Radio Free Asia Follows Up on Police Raid on Mass Evangelistic Meeting in Shandong

China Aid Association
(Midland, Tex–Jan. 17, 2011)Following ChinaAid’s report last week about police raiding a mass evangelistic meeting in Cangshan county, Shandong province, attended by more than 1,000 people and arresting the famous Taiwanese preacher Lü Daihao, Radio Free Asia followed-up with this report on Friday, Jan. 14:
Radio Free Asia on Friday contacted Christians in Cangshan, who said that after the meeting was forcibly ended, the local police had “talks” with members of the church, and that Pastor Lü left Cangshan on the same day. (Photo: CangShan Church, by Ding Xiao)

A local Christian surnamed Qi told this reporter, “Yes, I know about this. Apparently a lot of people showed up, but halfway through the evangelistic meeting, it stopped. The police had everyone sit down for discussions, but I didn’t hear that anyone was taken away. Lü left the same afternoon, for meetings in Linyi,” a prefecture level city in Shandong.
This reporter was unable to reach Pastor Lü, so his current situation is unknown.

Lü, who holds a doctorate in theology, in recent years has been making repeated trips to the Chinese mainland to preach. China Central Television and Hong Kong’s Phoenix TV have both profiled him, telling his amazing life story of going from being a mafia assassin to a preacher and also mentioning his extremely close personal friendship with Taiwanese president Ma Ying-jeoh. Last September, when Pastor Lü was in the Linyi area of Zibo, a city in Shandong province, providing training to house church leaders, he was attacked by more than 100 police officers and taken away. According to Internet reports, when officials of the Religious Affairs Bureau learned who he was, they immediately became hospitable.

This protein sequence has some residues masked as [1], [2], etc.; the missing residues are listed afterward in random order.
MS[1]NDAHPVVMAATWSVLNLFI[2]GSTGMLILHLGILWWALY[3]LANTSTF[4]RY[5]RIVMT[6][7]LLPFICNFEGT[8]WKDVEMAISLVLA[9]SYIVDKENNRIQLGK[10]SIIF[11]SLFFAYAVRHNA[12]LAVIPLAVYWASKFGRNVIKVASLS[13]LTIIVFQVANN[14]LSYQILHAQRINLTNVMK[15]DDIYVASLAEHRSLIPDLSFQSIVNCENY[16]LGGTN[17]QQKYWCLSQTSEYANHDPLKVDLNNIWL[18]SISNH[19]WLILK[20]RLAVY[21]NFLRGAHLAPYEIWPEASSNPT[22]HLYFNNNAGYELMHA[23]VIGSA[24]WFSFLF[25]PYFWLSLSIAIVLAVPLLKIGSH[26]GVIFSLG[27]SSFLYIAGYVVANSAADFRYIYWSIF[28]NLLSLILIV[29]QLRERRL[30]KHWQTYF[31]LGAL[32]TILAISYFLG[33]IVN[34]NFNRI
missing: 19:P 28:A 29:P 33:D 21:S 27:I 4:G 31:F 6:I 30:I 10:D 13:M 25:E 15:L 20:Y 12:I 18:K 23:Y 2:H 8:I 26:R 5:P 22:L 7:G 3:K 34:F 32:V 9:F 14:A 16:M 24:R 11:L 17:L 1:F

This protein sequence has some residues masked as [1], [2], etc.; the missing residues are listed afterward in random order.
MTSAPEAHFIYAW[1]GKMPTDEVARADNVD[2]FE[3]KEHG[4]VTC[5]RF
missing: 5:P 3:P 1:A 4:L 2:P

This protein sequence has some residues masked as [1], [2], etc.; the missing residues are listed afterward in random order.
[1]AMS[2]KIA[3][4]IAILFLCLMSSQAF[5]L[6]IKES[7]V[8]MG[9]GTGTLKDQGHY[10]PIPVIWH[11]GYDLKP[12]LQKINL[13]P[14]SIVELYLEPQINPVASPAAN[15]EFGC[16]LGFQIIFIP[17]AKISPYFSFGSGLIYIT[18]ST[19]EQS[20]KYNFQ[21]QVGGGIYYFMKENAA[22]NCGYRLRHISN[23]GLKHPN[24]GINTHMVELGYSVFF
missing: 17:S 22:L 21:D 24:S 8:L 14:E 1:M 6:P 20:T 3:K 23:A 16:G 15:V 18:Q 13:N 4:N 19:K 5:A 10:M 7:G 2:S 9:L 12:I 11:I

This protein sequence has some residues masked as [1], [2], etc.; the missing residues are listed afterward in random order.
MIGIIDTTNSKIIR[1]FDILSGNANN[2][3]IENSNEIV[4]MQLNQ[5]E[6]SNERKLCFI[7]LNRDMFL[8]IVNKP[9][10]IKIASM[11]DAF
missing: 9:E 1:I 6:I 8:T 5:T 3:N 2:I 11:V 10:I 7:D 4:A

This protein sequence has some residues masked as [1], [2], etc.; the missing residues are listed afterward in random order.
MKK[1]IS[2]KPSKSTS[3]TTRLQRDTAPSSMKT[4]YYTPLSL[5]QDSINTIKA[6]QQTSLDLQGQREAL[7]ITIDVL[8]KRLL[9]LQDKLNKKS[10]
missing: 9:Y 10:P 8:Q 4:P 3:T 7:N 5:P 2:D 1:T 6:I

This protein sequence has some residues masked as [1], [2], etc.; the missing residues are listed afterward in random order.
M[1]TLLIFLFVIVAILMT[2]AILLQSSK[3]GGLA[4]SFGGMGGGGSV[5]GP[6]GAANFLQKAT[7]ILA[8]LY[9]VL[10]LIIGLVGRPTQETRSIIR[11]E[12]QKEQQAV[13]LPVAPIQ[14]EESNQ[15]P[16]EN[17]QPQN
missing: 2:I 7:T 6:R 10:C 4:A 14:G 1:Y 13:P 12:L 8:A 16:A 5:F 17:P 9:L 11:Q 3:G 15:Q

The church that invited Pastor Lü to preach this time was the largest house church in Cangshan county. The preacher of another house church in the area said, “Zhao Lin’s church is the largest church in our county with the most members. He built the church on top of a building, about four or five years ago. They’ve got more than 1000 people, I think.”
Chinese house church network leader Pastor Zhang Mingxuan believes that the fate of religious activities in China is dependent on how local officials interpret policy.  “Mostly it’s a carrot-and-stick approach, but of varying degrees. At the grassroots, there are some police and some religious affairs officials who lack sufficient understanding of the religious affairs policies, so there will be some unwarranted responses (from them).”

In addition to security considerations, the suppression of house churches often is mixed up with issues of evictions and land-use and other real estate conflicts. Pastor Zhang told this reporter about a house church pastor in Jianhu county, Jiangsu province, who was threatened by local police just last Friday for this very reason.
The above report was filed by Radio Free Asia reporter Ding Xiao.

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Rachel Ritchie, English Media Director
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